|Address:||965 Boyd Avenue|
|Use:||Place of worship|
|Original Use:||Place of worship|
|Other Work:||1982, Rectory|
965 Boyd Avenue, known as Blessed Virgin Mary Ukrainian Catholic Church (as well as Blessed Virgin Mary the Protectress) was designed by architects Victor Deneka and William Ruryk. Over his career Deneka designed several Ukrainian Catholic churches in Manitoba and became known for his fusion of a modern architectural approach with components of traditional Ukrainian ecclesiastical aesthetics. Blessed Virgin Mary Ukrainian Catholic Church well-exemplifies this synthesis. Dating to 1962 the building illustrates the embrace of such modernist details as a flat roof, rectilinear massing, and clean-lined walls with spare detailing, while reimagining traditional basilican forms such as domes and stained glass windows in a contemporary manner. The building serves as a distinctive landmark in its largely residential North End setting, its entry tower spires projecting high above the building’s neighbours. Inset areas of patterned concrete brick lend texture, while a a row of diminutive crosspieces function as a streamlined and modern evocation of a traditional cornice.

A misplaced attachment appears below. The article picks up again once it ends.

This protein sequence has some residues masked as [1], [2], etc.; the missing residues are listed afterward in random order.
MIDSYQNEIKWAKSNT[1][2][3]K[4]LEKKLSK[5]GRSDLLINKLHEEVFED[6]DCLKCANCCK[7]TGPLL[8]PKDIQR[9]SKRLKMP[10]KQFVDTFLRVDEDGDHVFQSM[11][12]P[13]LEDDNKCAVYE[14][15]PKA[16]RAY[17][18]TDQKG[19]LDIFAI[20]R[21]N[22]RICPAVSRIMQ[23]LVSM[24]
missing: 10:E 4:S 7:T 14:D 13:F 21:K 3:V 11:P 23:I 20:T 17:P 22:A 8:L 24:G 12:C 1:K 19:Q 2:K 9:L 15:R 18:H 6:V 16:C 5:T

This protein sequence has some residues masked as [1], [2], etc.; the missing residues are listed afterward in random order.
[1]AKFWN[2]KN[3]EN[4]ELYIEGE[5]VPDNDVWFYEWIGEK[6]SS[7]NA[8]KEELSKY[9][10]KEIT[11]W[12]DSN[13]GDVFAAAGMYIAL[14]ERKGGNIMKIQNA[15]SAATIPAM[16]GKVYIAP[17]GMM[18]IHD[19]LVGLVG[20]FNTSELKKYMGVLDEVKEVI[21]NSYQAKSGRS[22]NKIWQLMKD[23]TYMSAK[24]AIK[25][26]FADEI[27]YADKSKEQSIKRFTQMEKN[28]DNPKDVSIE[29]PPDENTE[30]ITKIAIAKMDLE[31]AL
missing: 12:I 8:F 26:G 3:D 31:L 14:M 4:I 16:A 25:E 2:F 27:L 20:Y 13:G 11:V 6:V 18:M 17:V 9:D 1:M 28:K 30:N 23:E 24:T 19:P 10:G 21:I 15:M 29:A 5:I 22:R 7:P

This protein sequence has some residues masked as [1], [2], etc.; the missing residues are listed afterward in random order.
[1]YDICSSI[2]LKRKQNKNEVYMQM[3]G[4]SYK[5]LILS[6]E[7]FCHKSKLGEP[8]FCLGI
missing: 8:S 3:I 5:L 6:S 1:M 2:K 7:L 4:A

As in many classic Eastern European churches, here, inside, what appears outwardly as a somewhat austere building, is revealed to be a richly decorated structure with a compelling array of architectural detail. Among the internal artworks and decorations are: an iconostasis, altars, candelabra and carved wood icon frames designed by parishioner Yuri (George) Buczynsky; work by Theodore Baran a noted mural artist and iconographer; stained glass by Roman Kowal; and an icon of Christ the Teacher by André Prevost. Also held within is an icon of Mary from Ukraine dating to 1912 by Modest Sosenko.
Blessed Virgin Mary Ukrainian Catholic church was the third Ukrainian Catholic church in the North End and traces its origins to 1922. An earlier building at this site was constructed in 1926.